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The challenges that have come with fighting a global pandemic are so much more than just our health and safety.
The pandemic has had wide-reaching impacts, especially on the economy. While we won’t know the full damage for many years to come, businesses around the country have faced incredible struggles. Here in Columbus, several local businesses have been forced to close their doors for good.
We’ll be updating this list periodically, so if we’ve missed a favorite business of yours here in Columbus that deserves a proper goodbye, be sure to send us an email and let us know.
Open since 2013, Philco was open for carryout and delivery at the start of the pandemic for about a week. Since then, they have remained closed and although no official announcement has been made, the space is up for lease online and some of the interior furniture has been removed.
La Scala has been a go-to destination in Dublin since they opened in 1972. The restaurant is still technically open, but they’ll be closing at the end of the month. Of course, they’re dealing with the loss of business due to the pandemic, but they’re also mourning the owner, William Lalli, who died of COVID-19 over the summer.
Spagio closed their restaurant in Grandview Heights and their Wine Bistro in Worthington. Spagio had been open for 40 years, serving the community delicious European cuisine.
Firefly American Bistro
This New Albany restaurant had only been open a few years. After hitting a great stride and feeding satisfied customers, the pandemic hit and the restaurant was forced to close.
Mission Coffee Co.
Mission Coffee closed their Short North cafe permanently. You can still get your fix at their Roasting Annex at 1051 N 4th St. and they do have plans to open a new cafe at some point in the future.
Short North Coffee House
Short North Coffee House closed back in July. The space has already been rented out to Happy Little Treats, a vegan bakery and coffee shop.
Juniper’s stunning rooftop had become a fast favorite for weddings and cocktails alike. Both Juniper and event venue Dock 580 closed abruptly in June, leaving several couples without a venue for their wedding day.
The Sycamore & Cosecha Cocina
Both owned by Grow Restaurants, The Sycamore (German Village) and Cosecha Cocina (Italian Village) closed at the beginning of the shut down back in March and were unable to reopen. The permanent closure of both restaurants was announced at the end of May.
Belly Burger had only been open downtown about four months when the pandemic hit. They’ve since closed permanently.
Brazenhead in Grandview opened back in 1999, and although they were able to temporarily ride out the restaurant restrictions of the pandemic, they closed their doors last week. The restaurant is now up for auction.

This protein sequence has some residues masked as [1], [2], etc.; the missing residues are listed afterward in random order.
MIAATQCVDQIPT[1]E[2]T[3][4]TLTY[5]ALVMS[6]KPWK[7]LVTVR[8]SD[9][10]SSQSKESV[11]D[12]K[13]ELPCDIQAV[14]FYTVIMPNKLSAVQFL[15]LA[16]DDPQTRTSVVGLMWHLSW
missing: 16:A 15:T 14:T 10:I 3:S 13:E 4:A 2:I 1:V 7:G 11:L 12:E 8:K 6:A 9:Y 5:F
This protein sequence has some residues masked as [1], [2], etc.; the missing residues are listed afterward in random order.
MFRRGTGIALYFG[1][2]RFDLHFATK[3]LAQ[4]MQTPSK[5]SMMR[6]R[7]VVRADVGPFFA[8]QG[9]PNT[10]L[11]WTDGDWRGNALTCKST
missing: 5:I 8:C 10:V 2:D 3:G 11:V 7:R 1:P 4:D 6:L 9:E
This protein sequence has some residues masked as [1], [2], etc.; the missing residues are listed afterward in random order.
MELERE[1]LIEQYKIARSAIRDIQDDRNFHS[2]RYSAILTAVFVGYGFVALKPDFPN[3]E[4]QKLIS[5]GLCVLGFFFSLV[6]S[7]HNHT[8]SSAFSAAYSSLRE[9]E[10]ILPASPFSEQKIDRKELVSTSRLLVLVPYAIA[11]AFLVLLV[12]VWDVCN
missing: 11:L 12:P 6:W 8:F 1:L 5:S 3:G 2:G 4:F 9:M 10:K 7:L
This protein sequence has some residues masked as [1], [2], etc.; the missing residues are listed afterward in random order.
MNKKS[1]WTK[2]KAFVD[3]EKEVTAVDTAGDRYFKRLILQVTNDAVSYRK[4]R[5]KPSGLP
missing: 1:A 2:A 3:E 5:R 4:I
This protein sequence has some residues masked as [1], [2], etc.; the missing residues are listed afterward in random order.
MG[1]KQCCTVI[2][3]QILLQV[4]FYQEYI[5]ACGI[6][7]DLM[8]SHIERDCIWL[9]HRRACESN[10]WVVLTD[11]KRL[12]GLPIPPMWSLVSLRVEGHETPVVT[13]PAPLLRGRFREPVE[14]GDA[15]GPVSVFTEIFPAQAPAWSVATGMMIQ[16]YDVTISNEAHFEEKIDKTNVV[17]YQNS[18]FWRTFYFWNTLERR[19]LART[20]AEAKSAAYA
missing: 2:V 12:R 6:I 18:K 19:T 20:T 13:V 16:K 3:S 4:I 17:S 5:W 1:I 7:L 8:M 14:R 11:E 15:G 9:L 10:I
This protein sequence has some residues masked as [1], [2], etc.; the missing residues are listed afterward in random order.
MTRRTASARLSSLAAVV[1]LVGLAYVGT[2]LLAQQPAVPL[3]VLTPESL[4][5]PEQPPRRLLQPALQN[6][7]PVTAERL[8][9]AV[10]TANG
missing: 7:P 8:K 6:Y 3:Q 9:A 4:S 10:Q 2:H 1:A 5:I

Ambrose & Eve
Ambrose & Eve hadn’t been open long before the pandemic hit. Like other new service industry businesses, riding out a crisis of this magnitude just wasn’t in the cards from Ambrose & Eve owner Catie Randazzo.
Forty’s Chicken and Waffles
Losing any restaurant is a blow, but saying goodbye to Forty’s Chicken and Waffles was rough. This fried chicken joint was incredible, but their location in a bar and lack of customers due to COVID-19 proved to be an insurmountable odd.
This cozy little cafe known for its delicious breakfast sandwiches opened back in 2016. But in the first months of the pandemic, carryout and delivery options weren’t enough to sustain the business. Owners Dan & Caroline Kraus shared the heartbreaking decision to close on their website and it’s worth a read.
Nancy’s Home Cooking
While the original Nancy’s location closed in Clintonville in March 2020, they reopened downtown shortly after. Unfortunately, the downtown spot was only able to stay open for two months. Owners Rick & Richelle hope to reopen Nancy’s again at some point and although there haven’t been any specific announcements made, they are maintaining the restaurant’s Facebook page so fans can follow along for any potential updates.
Miller’s Ale House
This Florida-based restaurant closed both Ohio locations, at Easton and Grandview. Miller’s had been here in Columbus since they opened in Grandview back in 2013.
Bruno’s Pizza & Restaurant
After 48 years of service, Bruno’s Pizza & Restaurant closed their doors in December. The beloved restaurant shared the news on social media, saying “The COVID-19 pandemic continues to threaten the lives and livelihood of us all. We here at Bruno’s, have put forth tireless efforts, to try and adapt to the changes needed in order to survive this unprecedented time.”
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